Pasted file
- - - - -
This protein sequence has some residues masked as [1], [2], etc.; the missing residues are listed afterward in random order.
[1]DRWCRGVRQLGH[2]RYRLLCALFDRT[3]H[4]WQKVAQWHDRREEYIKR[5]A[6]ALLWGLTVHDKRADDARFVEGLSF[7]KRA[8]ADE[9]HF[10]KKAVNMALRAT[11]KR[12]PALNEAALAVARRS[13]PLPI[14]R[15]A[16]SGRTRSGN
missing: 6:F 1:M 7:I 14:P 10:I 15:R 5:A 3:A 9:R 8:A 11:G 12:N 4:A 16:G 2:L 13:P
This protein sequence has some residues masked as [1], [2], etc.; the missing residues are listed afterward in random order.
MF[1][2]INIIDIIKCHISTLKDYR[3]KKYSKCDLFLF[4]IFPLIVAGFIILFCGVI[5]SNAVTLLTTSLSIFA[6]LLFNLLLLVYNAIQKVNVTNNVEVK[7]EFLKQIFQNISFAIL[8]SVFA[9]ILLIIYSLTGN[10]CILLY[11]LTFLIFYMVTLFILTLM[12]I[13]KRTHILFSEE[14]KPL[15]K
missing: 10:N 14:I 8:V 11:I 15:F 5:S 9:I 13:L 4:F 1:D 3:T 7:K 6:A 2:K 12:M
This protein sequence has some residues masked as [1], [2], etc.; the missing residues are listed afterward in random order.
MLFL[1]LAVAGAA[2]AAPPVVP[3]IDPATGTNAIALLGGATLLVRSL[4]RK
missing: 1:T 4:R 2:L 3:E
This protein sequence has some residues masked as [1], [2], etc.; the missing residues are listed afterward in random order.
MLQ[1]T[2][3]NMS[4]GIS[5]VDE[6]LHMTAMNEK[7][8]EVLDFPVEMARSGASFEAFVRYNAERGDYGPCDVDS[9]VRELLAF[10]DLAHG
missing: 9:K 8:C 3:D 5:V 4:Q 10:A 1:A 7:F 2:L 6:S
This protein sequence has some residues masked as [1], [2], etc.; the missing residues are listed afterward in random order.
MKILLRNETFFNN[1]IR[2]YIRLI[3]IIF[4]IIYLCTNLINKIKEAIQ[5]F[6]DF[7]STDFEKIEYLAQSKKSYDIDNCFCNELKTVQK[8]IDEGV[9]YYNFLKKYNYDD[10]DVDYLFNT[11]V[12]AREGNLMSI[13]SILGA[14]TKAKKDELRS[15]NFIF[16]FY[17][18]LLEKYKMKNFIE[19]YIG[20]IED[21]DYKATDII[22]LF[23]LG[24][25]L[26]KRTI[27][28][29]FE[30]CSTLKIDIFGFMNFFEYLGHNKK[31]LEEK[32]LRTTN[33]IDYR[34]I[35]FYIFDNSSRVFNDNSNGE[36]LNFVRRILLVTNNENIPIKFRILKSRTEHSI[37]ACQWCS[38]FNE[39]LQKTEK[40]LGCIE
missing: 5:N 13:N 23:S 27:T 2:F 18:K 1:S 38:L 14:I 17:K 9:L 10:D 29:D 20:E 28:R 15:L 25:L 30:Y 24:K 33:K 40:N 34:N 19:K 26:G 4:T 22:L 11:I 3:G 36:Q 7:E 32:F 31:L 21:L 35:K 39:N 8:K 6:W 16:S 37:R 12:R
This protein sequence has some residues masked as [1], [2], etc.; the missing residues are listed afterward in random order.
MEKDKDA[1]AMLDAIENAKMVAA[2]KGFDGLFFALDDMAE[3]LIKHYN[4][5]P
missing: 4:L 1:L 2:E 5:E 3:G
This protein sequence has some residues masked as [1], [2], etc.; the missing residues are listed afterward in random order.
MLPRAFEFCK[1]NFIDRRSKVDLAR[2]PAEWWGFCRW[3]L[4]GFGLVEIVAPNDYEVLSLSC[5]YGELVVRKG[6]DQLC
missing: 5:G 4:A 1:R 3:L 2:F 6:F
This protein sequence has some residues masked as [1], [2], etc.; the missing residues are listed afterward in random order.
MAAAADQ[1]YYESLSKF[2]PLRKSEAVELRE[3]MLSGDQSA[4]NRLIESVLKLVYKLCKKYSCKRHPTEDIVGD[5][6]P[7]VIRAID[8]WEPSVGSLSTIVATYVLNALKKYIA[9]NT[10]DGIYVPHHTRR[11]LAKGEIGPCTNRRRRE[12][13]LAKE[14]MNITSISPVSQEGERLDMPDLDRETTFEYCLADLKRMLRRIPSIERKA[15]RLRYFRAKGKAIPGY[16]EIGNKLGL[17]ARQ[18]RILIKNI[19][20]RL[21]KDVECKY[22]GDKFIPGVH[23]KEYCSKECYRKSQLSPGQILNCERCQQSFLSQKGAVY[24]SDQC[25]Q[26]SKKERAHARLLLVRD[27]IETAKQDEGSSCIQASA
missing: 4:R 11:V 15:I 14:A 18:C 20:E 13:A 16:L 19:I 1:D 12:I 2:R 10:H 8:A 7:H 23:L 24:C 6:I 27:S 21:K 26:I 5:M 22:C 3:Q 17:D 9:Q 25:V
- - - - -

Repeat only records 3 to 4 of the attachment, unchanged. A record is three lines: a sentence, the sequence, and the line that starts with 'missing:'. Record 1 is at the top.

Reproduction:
This protein sequence has some residues masked as [1], [2], etc.; the missing residues are listed afterward in random order.
MLFL[1]LAVAGAA[2]AAPPVVP[3]IDPATGTNAIALLGGATLLVRSL[4]RK
missing: 1:T 4:R 2:L 3:E
This protein sequence has some residues masked as [1], [2], etc.; the missing residues are listed afterward in random order.
MLQ[1]T[2][3]NMS[4]GIS[5]VDE[6]LHMTAMNEK[7][8]EVLDFPVEMARSGASFEAFVRYNAERGDYGPCDVDS[9]VRELLAF[10]DLAHG
missing: 9:K 8:C 3:D 5:V 4:Q 10:A 1:A 7:F 2:L 6:S